The mess pictured above was the Pond Bed in the summer of 2005. Way too many grasses, with way too many different habits and forms, all jostling for position, none looking good. I had a Stipa gigantea (of coursse), Molinia caerulea ‘Moorhexe’, Molinia caerulea spp. arundinacea ‘Transparent’, Molinia c. spp. a. ‘Windspiel’, Miscanthus sinensis ‘China’ (which I have been mis-naming ‘Morning Light’ because I’d lost my notes), Miscanthus s. ‘Malepartus’, Miscanthus s. ‘Kleine Fontäne’, Hakonechloa macra, Poa chaixii, Carex grayi (known as Mace sedge), and finally, Carex muskingumensis (Palm Leaf sedge). Embarrassing but true. I really thought I could cram all those in together, plus some late summer flowering perennials, and that it would look stunning. It didn’t, it was a mess, nothing had enough room, there was nowhere for the eye to settle. More than that, I quickly learnt that the stems of Molinia caerulea spp. arundinacea ‘Transparent’ get flattened by the slightest wind and come Autumn just fold over and look messy. So much for the beautiful transparent screen wafting in front of my prized Acer. I’ve been gradually removing grasses from that border ever since, and I’m not done yet.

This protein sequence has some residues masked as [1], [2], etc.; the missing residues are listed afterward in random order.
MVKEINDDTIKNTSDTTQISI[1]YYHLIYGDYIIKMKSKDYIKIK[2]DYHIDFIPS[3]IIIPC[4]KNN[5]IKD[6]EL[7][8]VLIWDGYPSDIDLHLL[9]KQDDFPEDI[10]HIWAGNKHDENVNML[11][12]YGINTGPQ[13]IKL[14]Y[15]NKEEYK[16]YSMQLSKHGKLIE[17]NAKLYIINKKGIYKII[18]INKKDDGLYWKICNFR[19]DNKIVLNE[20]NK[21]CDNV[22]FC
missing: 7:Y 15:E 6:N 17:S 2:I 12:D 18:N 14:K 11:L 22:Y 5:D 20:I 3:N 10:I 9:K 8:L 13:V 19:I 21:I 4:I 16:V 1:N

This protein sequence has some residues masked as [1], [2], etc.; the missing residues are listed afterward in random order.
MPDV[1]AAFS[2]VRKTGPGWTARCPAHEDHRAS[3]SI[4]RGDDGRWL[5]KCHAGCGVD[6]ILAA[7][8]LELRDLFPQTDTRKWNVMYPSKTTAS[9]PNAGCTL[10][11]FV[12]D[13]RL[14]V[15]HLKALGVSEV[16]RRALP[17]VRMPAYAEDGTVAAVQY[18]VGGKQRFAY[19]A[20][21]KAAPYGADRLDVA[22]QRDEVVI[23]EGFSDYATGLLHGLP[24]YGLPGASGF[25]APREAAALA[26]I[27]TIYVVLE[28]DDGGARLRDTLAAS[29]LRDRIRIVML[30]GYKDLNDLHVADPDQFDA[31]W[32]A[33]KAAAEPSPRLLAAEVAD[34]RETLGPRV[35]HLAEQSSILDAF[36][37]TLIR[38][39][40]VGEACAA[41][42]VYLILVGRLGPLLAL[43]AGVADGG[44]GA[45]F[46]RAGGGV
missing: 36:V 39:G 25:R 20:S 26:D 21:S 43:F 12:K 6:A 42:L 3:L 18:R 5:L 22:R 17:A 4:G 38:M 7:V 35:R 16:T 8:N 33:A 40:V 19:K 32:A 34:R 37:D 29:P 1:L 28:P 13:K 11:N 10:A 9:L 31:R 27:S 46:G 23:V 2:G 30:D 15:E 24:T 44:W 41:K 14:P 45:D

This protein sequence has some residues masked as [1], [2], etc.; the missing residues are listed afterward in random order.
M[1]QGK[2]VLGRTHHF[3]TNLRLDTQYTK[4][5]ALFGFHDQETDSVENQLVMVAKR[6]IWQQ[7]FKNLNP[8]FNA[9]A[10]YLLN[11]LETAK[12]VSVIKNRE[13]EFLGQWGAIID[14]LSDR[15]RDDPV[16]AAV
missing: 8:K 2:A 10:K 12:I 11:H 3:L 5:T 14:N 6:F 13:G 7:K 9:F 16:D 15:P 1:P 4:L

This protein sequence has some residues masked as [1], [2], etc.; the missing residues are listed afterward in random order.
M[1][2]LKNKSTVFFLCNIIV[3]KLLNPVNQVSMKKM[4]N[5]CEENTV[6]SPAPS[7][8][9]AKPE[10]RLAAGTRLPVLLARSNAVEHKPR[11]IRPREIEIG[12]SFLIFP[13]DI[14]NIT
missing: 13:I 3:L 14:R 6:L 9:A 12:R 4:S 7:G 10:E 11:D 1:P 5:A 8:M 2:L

It’s a case of “less is more”. I want any grass that I keep in this border to make a really strong contribution in its own right, preferably with a long season of interest, and to play well with others. The snow made the garden almost monochrome, so that the essential architecture of the plants was thrown into sharp relief, and it really helped me to decide what I need to do next. I have three Miscanthus remaining, two Miscanthus s. ‘China’ and one Miscanthus s. ‘Kleine Fontäne’.
Miscanthus s. ‘Kleine Fontäne’ has quite an upright habit, and very gracefully cascading long narrow leaves. Growing to around 1.6m, it adds a wonderful structural element to the border, so it stays.